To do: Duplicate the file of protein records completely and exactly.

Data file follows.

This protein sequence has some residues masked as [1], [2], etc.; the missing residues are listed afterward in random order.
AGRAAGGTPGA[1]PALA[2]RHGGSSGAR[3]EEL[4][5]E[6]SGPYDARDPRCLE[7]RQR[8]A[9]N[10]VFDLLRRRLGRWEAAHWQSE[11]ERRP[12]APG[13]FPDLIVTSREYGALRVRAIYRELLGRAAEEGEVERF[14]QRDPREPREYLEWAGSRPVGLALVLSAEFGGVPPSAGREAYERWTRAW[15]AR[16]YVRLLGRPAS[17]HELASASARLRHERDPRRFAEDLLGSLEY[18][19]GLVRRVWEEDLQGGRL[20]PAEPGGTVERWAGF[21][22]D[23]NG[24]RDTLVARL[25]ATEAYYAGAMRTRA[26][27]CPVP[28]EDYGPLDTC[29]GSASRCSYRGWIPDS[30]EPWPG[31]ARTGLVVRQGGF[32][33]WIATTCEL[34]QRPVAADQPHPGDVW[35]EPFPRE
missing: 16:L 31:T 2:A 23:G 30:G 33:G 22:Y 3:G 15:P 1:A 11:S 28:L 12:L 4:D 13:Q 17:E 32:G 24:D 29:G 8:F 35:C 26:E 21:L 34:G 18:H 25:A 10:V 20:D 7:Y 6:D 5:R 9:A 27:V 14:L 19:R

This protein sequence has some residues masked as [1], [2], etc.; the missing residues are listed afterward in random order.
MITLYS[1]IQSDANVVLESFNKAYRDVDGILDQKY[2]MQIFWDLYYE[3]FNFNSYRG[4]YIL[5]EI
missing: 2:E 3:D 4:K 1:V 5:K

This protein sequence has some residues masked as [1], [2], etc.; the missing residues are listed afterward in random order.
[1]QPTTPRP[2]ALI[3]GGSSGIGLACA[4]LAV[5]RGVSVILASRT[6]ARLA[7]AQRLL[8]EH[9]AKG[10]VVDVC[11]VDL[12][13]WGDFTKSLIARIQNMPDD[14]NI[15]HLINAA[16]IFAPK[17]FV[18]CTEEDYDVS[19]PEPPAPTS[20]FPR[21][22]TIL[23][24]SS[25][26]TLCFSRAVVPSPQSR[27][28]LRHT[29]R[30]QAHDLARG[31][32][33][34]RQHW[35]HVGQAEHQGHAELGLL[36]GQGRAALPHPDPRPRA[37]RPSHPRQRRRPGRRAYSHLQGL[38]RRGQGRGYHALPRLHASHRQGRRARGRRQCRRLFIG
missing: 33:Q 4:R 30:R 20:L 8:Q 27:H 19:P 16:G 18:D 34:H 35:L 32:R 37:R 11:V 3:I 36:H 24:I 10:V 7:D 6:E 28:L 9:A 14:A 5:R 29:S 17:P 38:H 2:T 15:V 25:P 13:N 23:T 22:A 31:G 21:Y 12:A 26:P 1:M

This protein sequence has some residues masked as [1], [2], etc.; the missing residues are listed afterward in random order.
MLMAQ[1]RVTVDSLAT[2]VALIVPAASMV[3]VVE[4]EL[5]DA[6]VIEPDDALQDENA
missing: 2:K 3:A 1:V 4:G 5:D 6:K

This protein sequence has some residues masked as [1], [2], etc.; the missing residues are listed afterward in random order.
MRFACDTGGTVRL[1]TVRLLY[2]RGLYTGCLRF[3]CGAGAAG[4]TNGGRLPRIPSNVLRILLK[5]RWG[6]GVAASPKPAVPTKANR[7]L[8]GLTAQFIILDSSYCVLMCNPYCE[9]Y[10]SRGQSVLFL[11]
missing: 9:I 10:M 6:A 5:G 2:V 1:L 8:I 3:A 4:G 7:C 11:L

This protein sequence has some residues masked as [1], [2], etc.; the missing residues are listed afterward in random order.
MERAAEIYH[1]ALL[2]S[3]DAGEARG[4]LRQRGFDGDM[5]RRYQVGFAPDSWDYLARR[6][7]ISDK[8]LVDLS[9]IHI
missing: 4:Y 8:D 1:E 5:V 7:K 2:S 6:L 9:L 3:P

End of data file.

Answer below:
This protein sequence has some residues masked as [1], [2], etc.; the missing residues are listed afterward in random order.
AGRAAGGTPGA[1]PALA[2]RHGGSSGAR[3]EEL[4][5]E[6]SGPYDARDPRCLE[7]RQR[8]A[9]N[10]VFDLLRRRLGRWEAAHWQSE[11]ERRP[12]APG[13]FPDLIVTSREYGALRVRAIYRELLGRAAEEGEVERF[14]QRDPREPREYLEWAGSRPVGLALVLSAEFGGVPPSAGREAYERWTRAW[15]AR[16]YVRLLGRPAS[17]HELASASARLRHERDPRRFAEDLLGSLEY[18][19]GLVRRVWEEDLQGGRL[20]PAEPGGTVERWAGF[21][22]D[23]NG[24]RDTLVARL[25]ATEAYYAGAMRTRA[26][27]CPVP[28]EDYGPLDTC[29]GSASRCSYRGWIPDS[30]EPWPG[31]ARTGLVVRQGGF[32][33]WIATTCEL[34]QRPVAADQPHPGDVW[35]EPFPRE
missing: 16:L 31:T 2:A 23:G 30:G 33:G 22:Y 3:G 15:P 1:A 11:S 28:L 12:L 4:D 13:Q 17:E 32:G 24:D 29:G 8:F 35:C 26:E 21:L 34:G 18:H 25:A 10:V 20:D 7:Y 6:D 5:R 9:A 27:V 14:L 19:R

This protein sequence has some residues masked as [1], [2], etc.; the missing residues are listed afterward in random order.
MITLYS[1]IQSDANVVLESFNKAYRDVDGILDQKY[2]MQIFWDLYYE[3]FNFNSYRG[4]YIL[5]EI
missing: 2:E 3:D 4:K 1:V 5:K

This protein sequence has some residues masked as [1], [2], etc.; the missing residues are listed afterward in random order.
[1]QPTTPRP[2]ALI[3]GGSSGIGLACA[4]LAV[5]RGVSVILASRT[6]ARLA[7]AQRLL[8]EH[9]AKG[10]VVDVC[11]VDL[12][13]WGDFTKSLIARIQNMPDD[14]NI[15]HLINAA[16]IFAPK[17]FV[18]CTEEDYDVS[19]PEPPAPTS[20]FPR[21][22]TIL[23][24]SS[25][26]TLCFSRAVVPSPQSR[27][28]LRHT[29]R[30]QAHDLARG[31][32][33][34]RQHW[35]HVGQAEHQGHAELGLL[36]GQGRAALPHPDPRPRA[37]RPSHPRQRRRPGRRAYSHLQGL[38]RRGQGRGYHALPRLHASHRQGRRARGRRQCRRLFIG
missing: 33:Q 4:R 30:R 20:L 8:Q 27:H 19:P 16:G 18:D 34:H 35:L 32:R 37:R 11:V 3:I 36:H 24:I 10:V 7:D 6:E 28:L 9:A 14:A 5:R 29:S 17:P 38:H 2:T 15:V 25:P 13:N 23:T 22:A 31:G 21:Y 12:A 26:P 1:M

This protein sequence has some residues masked as [1], [2], etc.; the missing residues are listed afterward in random order.
MLMAQ[1]RVTVDSLAT[2]VALIVPAASMV[3]VVE[4]EL[5]DA[6]VIEPDDALQDENA
missing: 2:K 3:A 1:V 4:G 5:D 6:K

This protein sequence has some residues masked as [1], [2], etc.; the missing residues are listed afterward in random order.
MRFACDTGGTVRL[1]TVRLLY[2]RGLYTGCLRF[3]CGAGAAG[4]TNGGRLPRIPSNVLRILLK[5]RWG[6]GVAASPKPAVPTKANR[7]L[8]GLTAQFIILDSSYCVLMCNPYCE[9]Y[10]SRGQSVLFL[11]
missing: 9:I 10:M 6:A 5:G 2:V 1:L 8:I 3:A 4:G 7:C 11:L

This protein sequence has some residues masked as [1], [2], etc.; the missing residues are listed afterward in random order.
MERAAEIYH[1]ALL[2]S[3]DAGEARG[4]LRQRGFDGDM[5]RRYQVGFAPDSWDYLARR[6][7]ISDK[8]LVDLS[9]IHI
missing: 4:Y 8:D 1:E 5:V 7:K 2:S 6:L 9:L 3:P